The ab omnibus, which means “by all” is appropriate here because of the broad support these vaccine passports and mandates seem to have.   If the numbers on the matter are at all credible, vaccine passports and mandates have far more supporters than lockdowns and mandatory masks did.   The explanation for this is that the number of those who supported lockdowns and masks but feel that forced vaccination is a step too far is much lower than the number of those who opposed lockdowns and masks and who see the vaccines as a means of escaping these things.    This was inevitable, I suppose.   Once someone has accepted suspending everybody’s basic and constitutional rights and freedoms, imposing quarantine on the entire healthy population, ordering people to close their businesses based on an arbitrary classification of “essential” and “non-essential”, and the like as acceptable means of slowing the spread of a novel respiratory disease that those who are young and healthy have over a 99% chance of surviving he does not have much further to go to accepting forced injections.   Such a person is not likely to understand that holding the rights and freedoms that the government stole from us hostage is not morally different from holding a gun to our heads as a means of persuading us to get vaccinated.   Meanwhile, two years of lockdowns and masks have tired many out, wearing away at their moral resolve so that those willing to resist the vaccine mandates are fewer in number than those who opposed the earlier measures.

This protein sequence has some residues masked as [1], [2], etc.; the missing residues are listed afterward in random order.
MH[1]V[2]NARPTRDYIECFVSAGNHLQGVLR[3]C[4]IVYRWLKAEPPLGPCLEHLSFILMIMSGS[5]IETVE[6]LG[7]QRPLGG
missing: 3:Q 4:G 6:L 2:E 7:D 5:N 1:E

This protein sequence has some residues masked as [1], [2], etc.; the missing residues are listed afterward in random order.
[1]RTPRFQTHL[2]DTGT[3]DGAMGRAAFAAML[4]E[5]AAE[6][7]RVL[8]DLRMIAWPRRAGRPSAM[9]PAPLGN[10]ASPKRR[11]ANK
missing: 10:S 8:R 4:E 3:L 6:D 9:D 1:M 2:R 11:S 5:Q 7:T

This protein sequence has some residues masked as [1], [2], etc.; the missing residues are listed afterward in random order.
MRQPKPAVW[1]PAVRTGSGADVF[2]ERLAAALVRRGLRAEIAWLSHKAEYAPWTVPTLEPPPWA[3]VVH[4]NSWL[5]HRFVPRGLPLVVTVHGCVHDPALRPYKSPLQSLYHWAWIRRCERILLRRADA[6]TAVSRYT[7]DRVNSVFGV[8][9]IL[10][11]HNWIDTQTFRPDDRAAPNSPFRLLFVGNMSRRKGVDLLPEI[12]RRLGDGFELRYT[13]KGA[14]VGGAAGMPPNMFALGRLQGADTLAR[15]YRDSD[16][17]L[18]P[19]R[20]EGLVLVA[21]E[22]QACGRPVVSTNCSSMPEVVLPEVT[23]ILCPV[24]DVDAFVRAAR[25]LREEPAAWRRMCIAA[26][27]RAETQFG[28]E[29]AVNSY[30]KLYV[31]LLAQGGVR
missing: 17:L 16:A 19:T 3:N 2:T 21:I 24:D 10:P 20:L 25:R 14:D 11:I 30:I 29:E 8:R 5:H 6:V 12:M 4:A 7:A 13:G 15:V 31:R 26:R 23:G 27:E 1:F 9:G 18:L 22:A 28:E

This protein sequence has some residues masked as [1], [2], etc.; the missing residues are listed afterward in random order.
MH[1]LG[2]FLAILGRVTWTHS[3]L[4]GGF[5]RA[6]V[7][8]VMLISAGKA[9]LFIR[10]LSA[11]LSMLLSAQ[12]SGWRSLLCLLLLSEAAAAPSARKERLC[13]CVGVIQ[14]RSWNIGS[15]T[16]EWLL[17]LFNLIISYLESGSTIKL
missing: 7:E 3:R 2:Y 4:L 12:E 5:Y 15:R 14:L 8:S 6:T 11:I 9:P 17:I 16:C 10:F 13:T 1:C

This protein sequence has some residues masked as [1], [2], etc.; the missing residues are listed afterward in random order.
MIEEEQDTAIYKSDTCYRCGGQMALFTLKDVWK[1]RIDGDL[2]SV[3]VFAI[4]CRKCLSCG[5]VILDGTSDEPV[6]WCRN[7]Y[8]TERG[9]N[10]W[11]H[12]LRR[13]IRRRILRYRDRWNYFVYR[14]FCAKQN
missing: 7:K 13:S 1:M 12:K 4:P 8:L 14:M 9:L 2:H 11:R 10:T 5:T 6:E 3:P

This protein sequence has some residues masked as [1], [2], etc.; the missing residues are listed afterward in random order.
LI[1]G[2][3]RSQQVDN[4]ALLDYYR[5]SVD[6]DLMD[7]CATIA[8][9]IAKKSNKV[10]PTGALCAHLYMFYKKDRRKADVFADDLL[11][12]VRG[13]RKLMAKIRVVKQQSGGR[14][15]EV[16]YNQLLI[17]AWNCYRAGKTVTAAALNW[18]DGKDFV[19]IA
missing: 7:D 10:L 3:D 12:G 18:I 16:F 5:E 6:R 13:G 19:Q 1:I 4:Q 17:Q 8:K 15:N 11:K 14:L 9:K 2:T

This is most unfortunate since forced vaccination is, in reality, an escalation of the tyranny of the last two years, not an escape from it.   Do we want to live in a society where we can be compelled to be injected with substances without our informed and voluntary consent?   Do we want to live in a society where we can be required to show our “papers” wherever we go?   Do we want future generations to have to live in such a society?

 

If our answer to any or all of these questions is no, then regardless of what we may think about the vaccines qua vaccines, or whether we ourselves have been vaccinated, partially or fully, or not, we must fervently oppose and reject this raptum omnium ab omnibus now.

No comments:

Post a Comment